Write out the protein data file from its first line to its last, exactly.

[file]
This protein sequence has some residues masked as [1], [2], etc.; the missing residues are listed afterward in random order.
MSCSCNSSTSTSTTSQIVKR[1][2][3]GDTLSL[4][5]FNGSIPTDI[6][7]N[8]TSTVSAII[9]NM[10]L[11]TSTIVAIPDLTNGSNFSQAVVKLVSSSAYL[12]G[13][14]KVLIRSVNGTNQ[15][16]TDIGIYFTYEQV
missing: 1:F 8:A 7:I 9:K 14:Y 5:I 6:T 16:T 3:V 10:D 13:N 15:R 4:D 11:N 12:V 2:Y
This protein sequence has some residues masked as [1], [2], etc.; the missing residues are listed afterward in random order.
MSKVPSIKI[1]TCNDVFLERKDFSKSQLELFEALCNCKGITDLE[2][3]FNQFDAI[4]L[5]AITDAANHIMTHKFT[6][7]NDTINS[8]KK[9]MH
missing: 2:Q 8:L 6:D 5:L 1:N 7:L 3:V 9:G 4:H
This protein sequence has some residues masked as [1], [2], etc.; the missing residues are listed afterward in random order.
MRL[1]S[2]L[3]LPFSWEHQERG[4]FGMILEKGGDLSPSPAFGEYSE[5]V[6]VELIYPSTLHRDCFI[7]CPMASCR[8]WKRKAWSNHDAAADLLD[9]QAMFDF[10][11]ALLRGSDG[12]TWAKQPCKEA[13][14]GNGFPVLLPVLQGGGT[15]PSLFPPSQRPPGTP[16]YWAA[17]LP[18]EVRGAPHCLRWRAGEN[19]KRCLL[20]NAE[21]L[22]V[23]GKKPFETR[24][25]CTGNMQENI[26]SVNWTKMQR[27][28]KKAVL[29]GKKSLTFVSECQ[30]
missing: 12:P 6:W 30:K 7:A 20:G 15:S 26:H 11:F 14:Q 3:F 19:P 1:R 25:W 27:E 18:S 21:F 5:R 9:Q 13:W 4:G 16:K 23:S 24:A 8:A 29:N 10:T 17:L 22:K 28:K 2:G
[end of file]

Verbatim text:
This protein sequence has some residues masked as [1], [2], etc.; the missing residues are listed afterward in random order.
MSCSCNSSTSTSTTSQIVKR[1][2][3]GDTLSL[4][5]FNGSIPTDI[6][7]N[8]TSTVSAII[9]NM[10]L[11]TSTIVAIPDLTNGSNFSQAVVKLVSSSAYL[12]G[13][14]KVLIRSVNGTNQ[15][16]TDIGIYFTYEQV
missing: 1:F 8:A 7:I 9:K 14:Y 5:I 6:T 16:T 3:V 10:D 13:N 15:R 4:D 11:N 12:V 2:Y
This protein sequence has some residues masked as [1], [2], etc.; the missing residues are listed afterward in random order.
MSKVPSIKI[1]TCNDVFLERKDFSKSQLELFEALCNCKGITDLE[2][3]FNQFDAI[4]L[5]AITDAANHIMTHKFT[6][7]NDTINS[8]KK[9]MH
missing: 2:Q 8:L 6:D 5:L 1:N 7:L 3:V 9:G 4:H
This protein sequence has some residues masked as [1], [2], etc.; the missing residues are listed afterward in random order.
MRL[1]S[2]L[3]LPFSWEHQERG[4]FGMILEKGGDLSPSPAFGEYSE[5]V[6]VELIYPSTLHRDCFI[7]CPMASCR[8]WKRKAWSNHDAAADLLD[9]QAMFDF[10][11]ALLRGSDG[12]TWAKQPCKEA[13][14]GNGFPVLLPVLQGGGT[15]PSLFPPSQRPPGTP[16]YWAA[17]LP[18]EVRGAPHCLRWRAGEN[19]KRCLL[20]NAE[21]L[22]V[23]GKKPFETR[24][25]CTGNMQENI[26]SVNWTKMQR[27][28]KKAVL[29]GKKSLTFVSECQ[30]
missing: 12:P 6:W 30:K 7:A 20:G 15:S 26:H 11:F 14:Q 3:F 19:P 1:R 25:W 27:E 18:S 21:F 5:R 9:Q 13:W 4:G 16:K 23:S 24:A 8:A 29:N 10:T 17:L 22:K 28:K 2:G